Snowshoeing and Star Gazing
Winter is one of the best times to go star gazing because the cold air is often dry, which makes it easier to see the night sky. Large open spaces like parks and fields away from lights are perfect places to look for constellations. In the winter time, such large expanses of land are often covered in deep snow. With snowshoes, you can go places that you normally wouldn't be able to and get a good look at the night sky. If you don't have snowshoes and want to give the sport a try before venturing out on your own, each of DEC's education centers has snowshoes to rent and snowshoe trails to use. So pick a sunny winter day, strap on some snowshoes, and go for a walk back in time.
Read Conservationist for Kids for more information and activities!
Nature on Skis
Saturday, January 30 at 2:00 PM
Explore Stony Kill's fields and forests as we glide along, stopping occasionally to examine plants and animals in their winter adornment. BYOS (bring your own cross-country skis).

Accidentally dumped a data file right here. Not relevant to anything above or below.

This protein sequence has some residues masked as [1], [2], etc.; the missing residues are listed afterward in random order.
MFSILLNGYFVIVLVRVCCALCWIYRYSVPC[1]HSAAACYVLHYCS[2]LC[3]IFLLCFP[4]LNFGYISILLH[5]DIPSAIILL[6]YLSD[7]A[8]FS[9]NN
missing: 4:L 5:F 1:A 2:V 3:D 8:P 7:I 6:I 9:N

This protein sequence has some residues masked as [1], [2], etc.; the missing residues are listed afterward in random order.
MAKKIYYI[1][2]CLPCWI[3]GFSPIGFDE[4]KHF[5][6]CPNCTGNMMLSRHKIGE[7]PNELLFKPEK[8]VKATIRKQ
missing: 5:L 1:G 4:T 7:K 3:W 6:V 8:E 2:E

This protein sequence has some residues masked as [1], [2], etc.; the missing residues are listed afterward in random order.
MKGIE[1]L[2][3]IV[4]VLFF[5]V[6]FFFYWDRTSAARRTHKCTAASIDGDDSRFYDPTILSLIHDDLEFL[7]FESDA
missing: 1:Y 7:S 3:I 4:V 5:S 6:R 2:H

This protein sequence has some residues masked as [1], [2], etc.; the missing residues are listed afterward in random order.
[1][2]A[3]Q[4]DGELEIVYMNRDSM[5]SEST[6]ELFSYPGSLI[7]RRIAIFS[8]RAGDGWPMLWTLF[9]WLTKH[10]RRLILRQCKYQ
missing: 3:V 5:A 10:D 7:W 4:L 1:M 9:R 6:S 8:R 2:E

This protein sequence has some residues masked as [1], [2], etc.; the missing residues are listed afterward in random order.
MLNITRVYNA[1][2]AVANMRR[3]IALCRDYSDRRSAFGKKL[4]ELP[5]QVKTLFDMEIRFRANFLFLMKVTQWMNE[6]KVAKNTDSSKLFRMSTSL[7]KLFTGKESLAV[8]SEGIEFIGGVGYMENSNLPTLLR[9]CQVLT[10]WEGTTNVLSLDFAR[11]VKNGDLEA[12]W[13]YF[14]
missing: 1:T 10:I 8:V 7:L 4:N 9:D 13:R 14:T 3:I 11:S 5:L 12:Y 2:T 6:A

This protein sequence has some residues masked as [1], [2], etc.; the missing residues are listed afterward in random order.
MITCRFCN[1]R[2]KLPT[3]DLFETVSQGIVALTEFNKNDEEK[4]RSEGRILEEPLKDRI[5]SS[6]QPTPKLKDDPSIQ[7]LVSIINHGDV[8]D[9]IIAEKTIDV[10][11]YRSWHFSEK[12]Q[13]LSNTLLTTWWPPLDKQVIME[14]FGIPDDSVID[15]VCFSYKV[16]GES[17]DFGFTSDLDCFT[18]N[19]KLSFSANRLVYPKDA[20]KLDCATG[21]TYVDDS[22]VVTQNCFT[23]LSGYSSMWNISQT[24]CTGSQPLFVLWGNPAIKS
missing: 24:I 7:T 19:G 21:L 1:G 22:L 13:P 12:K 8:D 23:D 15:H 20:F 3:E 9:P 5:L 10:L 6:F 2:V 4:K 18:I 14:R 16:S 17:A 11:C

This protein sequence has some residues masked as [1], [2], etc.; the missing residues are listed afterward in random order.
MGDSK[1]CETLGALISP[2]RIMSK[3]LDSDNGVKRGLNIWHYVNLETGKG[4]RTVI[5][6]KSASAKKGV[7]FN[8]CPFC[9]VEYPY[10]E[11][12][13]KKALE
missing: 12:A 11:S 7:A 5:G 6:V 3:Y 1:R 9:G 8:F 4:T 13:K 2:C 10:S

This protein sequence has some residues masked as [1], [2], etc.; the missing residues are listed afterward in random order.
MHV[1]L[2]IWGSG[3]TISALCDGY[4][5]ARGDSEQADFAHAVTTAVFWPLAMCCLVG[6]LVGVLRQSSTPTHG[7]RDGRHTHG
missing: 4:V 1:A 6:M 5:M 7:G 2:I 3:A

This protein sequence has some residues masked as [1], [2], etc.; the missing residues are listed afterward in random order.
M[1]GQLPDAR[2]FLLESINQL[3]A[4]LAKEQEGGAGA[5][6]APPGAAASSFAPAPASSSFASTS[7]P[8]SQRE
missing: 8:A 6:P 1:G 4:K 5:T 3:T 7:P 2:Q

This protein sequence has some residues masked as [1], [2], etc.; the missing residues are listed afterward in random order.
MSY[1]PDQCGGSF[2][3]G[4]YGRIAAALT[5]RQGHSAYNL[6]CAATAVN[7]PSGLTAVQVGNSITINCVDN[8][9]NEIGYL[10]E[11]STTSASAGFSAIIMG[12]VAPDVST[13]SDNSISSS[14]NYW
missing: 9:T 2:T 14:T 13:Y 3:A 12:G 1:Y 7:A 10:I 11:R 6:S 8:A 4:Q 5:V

Nature Discovery After-School Program
Thursday, February 4, 11 and 25 from 4:00 to 5:00 PM
For school-aged children and their caregivers. Discover and explore different aspects of nature at Stony Kill. It may be winter, but wildlife is still present and active. If we dress warmly, we too can enjoy the outdoors.
Saturday, February 6 at 2:00 PM
While snowshoeing, develop a new love for the natural world as we identify and discuss local winter animal species by their tracks. Please dress appropriately for the weather.
Water Animals in Winter
Saturday, January 30 at 10:00 AM
Did you ever wonder what happens to all those turtles, frogs, salamanders and insects you see in the water all summer? Come and learn where they go and what they're doing now that ice covers the ponds.
Saturday, January 30 at 2:00 PM
Find out who left that track in the snow. How long ago did the animal pass by? Where was it going, and what was it looking for? We may not see the animals, but we can learn a lot about them by studying their tracks.
Pine Needle Basket-Making
Saturday, February 6 from 10:00 AM to 3:00 PM
With guest artist Anita Wahlen, participants will make a basket using the coiled technique of the Native American basket-makers. The technique requires concentration and patience, but participants will be rewarded with a beautiful and unique basket. Call to register. For ages 14 and up. Materials fee $30. Limited registration-first come, first served.
Friday, January 29 from 6:30 PM to 7:30 PM